Saint Cyprian, in his short treatise “On Mortality” (ca. A.D. 252) summarizes much of the early Christian thought about mortality and life everlasting. Near the beginning of his work, he pleads with those Christians who fear death: “It is for him to fear death who is unwilling to go to Christ. It is for him to be unwilling to go to Christ who does not believe that he is beginning to reign with Christ” (Cyprian, “On Mortality,” from The Shape of Death, J. Pelican). He continues:

“Beloved brothers, with sound mind, with firm faith, with rugged virtue, let us be ready for every manifestation of God’s will; freed from the terror of death, let us think of the immortality that follows. Let us show that this is what we believe, so that we may not mourn the death even of our dear ones and when the day of our own summons comes, without hesitation but with gladness we may come to the Lord at His call.”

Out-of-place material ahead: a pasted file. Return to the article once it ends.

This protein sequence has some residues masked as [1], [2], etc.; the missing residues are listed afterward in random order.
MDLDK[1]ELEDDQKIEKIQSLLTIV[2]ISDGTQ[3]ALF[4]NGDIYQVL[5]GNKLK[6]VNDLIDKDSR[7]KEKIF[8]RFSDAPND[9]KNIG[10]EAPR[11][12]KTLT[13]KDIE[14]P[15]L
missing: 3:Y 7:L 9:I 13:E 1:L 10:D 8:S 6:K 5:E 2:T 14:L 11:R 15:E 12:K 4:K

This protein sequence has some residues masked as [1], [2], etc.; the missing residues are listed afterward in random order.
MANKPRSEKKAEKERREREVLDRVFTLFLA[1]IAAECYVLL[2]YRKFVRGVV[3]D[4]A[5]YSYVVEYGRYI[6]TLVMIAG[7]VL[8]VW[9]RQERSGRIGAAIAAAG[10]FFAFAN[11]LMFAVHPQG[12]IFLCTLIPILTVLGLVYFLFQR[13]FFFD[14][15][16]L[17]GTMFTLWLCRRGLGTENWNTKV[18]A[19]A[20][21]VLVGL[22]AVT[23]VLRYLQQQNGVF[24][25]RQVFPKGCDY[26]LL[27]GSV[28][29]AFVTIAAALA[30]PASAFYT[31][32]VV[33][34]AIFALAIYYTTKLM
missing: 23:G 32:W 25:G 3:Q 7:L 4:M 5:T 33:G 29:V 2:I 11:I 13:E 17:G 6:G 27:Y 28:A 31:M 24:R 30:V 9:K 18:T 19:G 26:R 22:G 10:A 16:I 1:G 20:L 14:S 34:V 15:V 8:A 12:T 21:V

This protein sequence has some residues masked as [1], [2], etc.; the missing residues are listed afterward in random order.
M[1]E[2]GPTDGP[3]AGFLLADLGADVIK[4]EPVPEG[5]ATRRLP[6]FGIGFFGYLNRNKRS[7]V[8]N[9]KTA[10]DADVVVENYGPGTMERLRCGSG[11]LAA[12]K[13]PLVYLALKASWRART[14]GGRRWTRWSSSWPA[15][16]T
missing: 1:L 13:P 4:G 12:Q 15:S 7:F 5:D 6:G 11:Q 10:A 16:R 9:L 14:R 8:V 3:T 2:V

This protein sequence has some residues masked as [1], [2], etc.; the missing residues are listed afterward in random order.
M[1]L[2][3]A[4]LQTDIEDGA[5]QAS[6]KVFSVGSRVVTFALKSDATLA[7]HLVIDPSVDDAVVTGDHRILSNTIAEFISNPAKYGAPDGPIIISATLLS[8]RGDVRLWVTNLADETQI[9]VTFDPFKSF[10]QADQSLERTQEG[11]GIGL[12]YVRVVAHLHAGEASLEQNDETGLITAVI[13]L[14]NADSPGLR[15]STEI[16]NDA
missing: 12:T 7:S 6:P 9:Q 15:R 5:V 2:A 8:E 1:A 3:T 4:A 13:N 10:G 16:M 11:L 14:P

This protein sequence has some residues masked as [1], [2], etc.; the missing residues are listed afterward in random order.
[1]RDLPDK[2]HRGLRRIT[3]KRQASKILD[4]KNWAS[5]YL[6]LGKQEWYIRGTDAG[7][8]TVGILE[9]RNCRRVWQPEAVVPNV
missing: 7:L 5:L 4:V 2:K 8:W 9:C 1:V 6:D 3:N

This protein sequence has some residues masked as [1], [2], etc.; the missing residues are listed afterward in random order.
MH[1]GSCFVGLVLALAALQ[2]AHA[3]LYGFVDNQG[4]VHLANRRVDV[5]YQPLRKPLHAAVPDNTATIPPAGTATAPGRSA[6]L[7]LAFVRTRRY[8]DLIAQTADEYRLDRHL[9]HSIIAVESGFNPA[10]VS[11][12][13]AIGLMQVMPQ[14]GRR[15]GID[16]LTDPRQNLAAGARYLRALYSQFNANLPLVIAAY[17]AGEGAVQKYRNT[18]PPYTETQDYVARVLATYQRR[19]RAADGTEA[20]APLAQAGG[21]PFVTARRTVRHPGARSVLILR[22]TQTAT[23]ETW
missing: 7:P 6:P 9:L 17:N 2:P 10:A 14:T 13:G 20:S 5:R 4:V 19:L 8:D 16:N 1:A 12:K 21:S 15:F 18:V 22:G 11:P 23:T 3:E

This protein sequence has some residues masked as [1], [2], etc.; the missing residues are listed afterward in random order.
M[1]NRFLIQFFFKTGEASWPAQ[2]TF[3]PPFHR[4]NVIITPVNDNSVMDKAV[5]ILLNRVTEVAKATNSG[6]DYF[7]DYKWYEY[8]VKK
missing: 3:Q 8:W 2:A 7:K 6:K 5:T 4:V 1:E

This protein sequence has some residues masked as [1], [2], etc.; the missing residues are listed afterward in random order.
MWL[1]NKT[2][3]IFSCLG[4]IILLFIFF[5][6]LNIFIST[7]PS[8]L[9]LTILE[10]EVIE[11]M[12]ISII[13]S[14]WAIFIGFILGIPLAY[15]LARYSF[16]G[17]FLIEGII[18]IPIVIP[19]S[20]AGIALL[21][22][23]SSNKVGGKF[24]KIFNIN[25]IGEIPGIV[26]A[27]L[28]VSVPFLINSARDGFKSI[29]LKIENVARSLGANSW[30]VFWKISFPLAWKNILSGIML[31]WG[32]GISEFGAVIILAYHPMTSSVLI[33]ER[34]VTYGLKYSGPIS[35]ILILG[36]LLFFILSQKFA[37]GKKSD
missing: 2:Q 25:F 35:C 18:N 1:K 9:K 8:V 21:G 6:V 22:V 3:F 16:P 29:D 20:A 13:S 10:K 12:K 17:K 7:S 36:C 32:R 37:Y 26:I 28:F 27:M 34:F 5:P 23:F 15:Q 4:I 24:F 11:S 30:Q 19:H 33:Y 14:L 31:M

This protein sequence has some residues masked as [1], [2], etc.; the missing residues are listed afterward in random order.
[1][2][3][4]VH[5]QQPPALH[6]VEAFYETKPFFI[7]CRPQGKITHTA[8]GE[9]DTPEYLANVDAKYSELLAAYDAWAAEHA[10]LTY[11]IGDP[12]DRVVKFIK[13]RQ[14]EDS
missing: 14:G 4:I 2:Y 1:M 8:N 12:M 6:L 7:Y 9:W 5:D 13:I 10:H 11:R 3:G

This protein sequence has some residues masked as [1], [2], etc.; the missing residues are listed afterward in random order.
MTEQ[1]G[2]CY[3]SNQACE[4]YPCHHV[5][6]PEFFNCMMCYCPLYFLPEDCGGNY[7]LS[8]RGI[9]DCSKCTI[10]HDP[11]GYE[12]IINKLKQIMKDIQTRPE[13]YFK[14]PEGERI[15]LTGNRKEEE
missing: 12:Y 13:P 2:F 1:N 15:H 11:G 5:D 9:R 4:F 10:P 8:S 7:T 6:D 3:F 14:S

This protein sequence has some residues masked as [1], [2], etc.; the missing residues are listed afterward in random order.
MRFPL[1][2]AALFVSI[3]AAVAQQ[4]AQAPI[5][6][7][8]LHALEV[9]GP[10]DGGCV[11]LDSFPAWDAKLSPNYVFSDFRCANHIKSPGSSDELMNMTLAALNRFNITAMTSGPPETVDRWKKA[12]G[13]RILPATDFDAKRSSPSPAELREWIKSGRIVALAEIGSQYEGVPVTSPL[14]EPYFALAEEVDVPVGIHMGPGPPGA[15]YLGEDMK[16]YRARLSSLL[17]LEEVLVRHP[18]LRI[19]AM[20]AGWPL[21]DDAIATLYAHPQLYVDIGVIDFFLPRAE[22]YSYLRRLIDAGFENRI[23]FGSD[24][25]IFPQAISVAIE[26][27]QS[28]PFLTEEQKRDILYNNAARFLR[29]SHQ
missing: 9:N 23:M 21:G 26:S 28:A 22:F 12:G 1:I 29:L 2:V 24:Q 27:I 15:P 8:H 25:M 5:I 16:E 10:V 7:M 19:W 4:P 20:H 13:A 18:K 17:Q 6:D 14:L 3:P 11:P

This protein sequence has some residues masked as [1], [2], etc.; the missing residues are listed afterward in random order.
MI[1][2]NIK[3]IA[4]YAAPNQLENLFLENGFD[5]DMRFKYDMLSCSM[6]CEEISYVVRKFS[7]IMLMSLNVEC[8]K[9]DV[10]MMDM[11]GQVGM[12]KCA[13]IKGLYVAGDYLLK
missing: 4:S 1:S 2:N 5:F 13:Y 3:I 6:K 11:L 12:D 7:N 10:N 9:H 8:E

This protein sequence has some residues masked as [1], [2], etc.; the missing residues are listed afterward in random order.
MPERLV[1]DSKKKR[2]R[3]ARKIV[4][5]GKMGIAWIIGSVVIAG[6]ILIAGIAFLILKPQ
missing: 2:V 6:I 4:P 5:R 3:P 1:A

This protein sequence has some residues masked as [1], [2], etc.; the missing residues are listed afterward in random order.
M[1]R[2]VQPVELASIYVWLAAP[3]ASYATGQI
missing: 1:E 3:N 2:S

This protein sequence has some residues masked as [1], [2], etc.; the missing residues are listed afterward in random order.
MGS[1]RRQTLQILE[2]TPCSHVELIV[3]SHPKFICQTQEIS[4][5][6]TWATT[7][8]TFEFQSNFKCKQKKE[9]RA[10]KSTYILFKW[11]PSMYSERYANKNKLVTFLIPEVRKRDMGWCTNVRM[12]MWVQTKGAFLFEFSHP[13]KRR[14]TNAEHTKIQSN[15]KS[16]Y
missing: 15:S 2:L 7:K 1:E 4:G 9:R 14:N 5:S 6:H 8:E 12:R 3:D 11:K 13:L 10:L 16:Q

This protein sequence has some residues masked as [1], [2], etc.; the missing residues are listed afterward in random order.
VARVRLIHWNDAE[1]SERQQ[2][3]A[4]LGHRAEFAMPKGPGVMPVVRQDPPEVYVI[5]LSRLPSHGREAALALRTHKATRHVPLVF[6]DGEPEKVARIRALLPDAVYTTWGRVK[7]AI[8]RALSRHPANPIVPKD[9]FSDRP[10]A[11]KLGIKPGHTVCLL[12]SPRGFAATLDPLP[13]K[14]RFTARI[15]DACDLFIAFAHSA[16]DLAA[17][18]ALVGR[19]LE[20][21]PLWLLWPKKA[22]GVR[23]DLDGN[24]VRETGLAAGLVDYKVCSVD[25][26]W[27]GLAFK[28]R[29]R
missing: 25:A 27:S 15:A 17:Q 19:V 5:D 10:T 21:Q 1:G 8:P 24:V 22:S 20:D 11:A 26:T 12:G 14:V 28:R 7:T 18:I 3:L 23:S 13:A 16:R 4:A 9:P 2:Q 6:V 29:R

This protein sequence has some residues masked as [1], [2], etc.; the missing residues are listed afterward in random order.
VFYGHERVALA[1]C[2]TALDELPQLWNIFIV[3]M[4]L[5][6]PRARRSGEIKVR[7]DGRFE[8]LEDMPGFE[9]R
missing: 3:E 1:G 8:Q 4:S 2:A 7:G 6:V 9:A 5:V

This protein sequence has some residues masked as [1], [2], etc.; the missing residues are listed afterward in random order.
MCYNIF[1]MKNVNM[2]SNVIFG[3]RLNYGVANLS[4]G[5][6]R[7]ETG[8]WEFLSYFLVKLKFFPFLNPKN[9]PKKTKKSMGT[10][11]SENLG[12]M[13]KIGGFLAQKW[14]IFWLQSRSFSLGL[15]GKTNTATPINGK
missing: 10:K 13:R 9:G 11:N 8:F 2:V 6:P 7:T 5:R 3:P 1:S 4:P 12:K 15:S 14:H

The theology, liturgy, life and witness of the Church grew around examples such as these. However, just as Satan stole life from mankind through deceit, so too, in a similar manner through deception, the funeral industry has stolen death from us. In so doing, it has also stolen our essential and authentic Orthodox Christian response to death.


In order to define the place of death, as Archbishop Anthony Bloom has declared, it is critical that we not put our discussion of death and burial off until it is too late. There must be an on-going awareness of death during our whole lifetime. Without becoming macabre, the Orthodox pastor should continually prepare his parishioners to face their death and the death of their fellows. Saint Isaac the Syrian once wrote: